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Space: 1999

Space: 1999 (ITC Entertainment, 1974 - 1977) was a science fiction television show produced by Gerry and Sylvia Anderson, famous for Thunderbirds and U.F.O. The first attempt since the demise of Star Trek at doing a large-scale science fiction weekly series, the show drew a great deal of visual inspiration from the Stanley Kubrick classic 2001: A Space Odyssey. The show's special effects director Brian Johnson had in fact previously worked on both Thunderbirds (as Brian Johncock) and 2001.

The series premiered in 1974. There were two seasons of 24 episodes each made by Gerry Anderson for ITC Entertainment. The first season was co-produced by the Italian state broadcaster, RAI. In Britain the series was originally seen on ITV stations but never simulcast nationally. In the US it was syndicated.

The stars were American actors Martin Landau and Barbara Bain, who were married at the time and had previously appeared together in Mission: Impossible. The series also made Australian actor Nick Tate quite popular. There were guest appearances by the likes of Christopher Lee, Peter Cushing, Ian McShane and Brian Blessed.

The show involved the plight of the inhabitants of Moonbase Alpha following a calamity in which a massive series of nuclear explosions sends the Moon hurtling out of Earth's orbit and into deep space. (Isaac Asimov was quick to point out that any explosion capable of knocking the moon out of its orbit would actually blow it apart, and probably send billions of tons of debris crashing down onto the Earth as well.) The moon in effect becomes the "spaceship" on which our heroes travel, looking for a new home. A "space warp" conveniently serves to explain how it is the Alphans manage to meet so many alien civilizations instead of spending most of their time drifting through the interstellar void.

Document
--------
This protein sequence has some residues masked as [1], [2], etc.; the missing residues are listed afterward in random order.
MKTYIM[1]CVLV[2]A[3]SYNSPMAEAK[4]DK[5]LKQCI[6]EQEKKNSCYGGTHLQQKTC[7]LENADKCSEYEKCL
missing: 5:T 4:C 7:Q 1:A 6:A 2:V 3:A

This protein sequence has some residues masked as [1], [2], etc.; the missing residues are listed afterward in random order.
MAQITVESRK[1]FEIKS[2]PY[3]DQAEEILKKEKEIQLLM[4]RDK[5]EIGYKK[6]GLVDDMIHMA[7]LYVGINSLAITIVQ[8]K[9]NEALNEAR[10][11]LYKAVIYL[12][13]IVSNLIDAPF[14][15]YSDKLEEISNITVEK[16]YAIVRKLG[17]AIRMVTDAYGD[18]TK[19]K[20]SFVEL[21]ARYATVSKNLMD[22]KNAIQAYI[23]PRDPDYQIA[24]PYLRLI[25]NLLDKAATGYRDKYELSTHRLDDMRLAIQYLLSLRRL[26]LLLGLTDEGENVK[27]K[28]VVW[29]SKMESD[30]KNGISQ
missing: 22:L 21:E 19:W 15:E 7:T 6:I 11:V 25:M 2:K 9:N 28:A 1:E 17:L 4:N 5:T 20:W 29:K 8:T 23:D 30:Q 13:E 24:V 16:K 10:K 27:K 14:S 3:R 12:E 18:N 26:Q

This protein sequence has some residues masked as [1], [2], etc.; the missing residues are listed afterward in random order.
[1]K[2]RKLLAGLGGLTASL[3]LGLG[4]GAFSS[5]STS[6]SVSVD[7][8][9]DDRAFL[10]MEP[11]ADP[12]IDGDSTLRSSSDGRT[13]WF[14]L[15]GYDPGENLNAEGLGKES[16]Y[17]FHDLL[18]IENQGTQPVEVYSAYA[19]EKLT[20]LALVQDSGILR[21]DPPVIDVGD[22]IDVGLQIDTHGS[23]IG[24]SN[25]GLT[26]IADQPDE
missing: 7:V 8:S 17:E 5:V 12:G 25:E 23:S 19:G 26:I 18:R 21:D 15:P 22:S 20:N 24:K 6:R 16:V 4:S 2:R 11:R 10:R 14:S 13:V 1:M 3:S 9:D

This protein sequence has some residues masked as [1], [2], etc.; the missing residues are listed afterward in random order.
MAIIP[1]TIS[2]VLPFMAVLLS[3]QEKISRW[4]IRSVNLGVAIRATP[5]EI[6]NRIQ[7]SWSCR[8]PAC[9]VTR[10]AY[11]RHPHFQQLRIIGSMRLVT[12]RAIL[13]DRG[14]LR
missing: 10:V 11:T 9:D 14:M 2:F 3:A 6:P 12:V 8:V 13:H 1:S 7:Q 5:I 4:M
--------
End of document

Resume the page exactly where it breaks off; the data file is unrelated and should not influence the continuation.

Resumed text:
With such an implausible premise, it is not suprising that many of the scripts were far-fetched as well. And, presumably taking another page from 2001ís book, the series tended to explore mystical and metaphysical themes rather than scientific ones. Yet many of the first season's episodes were striking.

The cynical "War Games", said to be the highest-budgeted single episode of any TV series up to that time, was an overt commentary on humanity's combative nature. Alpha finds itself under attack by an unstoppable alien force that kills most of its population. Yet in another of the series' metaphysical twists, the Alphans are given a second chance at the end, and time is reversed to mere moments prior to the attack so that Commander Koenig (Landau) can rethink his fateful decisions. "Dragon's Domain" and "Force of Life" were more typical variations on the alien monster theme, but executed impressively. However, most of the writers seemed to have very little knowledge of astronomy, which might seem to be a minimal requirement for a series set in space, and the action was often surprisingly slow-moving for an adventure series.

The second season was problematic. Producer Fred Freiberger was brought in, and made numerous changes that upset the series' continuity (which was shaky to begin with) and angered its fans. Most of the first season's cast was dismissed, with only angry viewer reaction keeping the popular Tate from getting the axe. Freiberger, evidently wanting his own Mr. Spock, insisted that an alien join the regular cast, and this led to the addition of Catherine Schell as the shape-changing Maya.

The fans liked Maya. But the stories in season two were notably inferior. Landau was especially unhappy. The episode "All That Glisters" sparked a major confrontation between Freiberger and the cast. Landau disliked the story so strongly he reportedly nearly left the show, and wrote the following notes on his copy of the script: "All the credibility we're building up is totally forsaken in this script!", "...Story is told poorly!", and "The character of Koenig takes a terrible beating in this script—We're all shmucks!" Landau contrived to appear in fewer and fewer second season episodes, leaving Tony Anholt to pick up the role of action hero as Security Chief Tony Verdeschi. In an interview, Anholt revealed that the more the cast complained about a script's flaws, the more intractable and unyielding Freiberger became.

The show fizzled after the second season, and fans were upset by the lack of narrative closure, particularly in that the ultimate fate of the Alphans was never resolved. Years later, a short film titled "Message from Moonbase Alpha" was produced by fans and written by series scribe Johnny Byrne. Featuring a moving eulogy performed by series regular Zienia Merton (Sandra Benes), it told of the Alphans finally colonizing the planet Terra Alpha and saying their final farewells to Earth.

The entire series, including the "Message from Moonbase Alpha" short, has been released on DVD.

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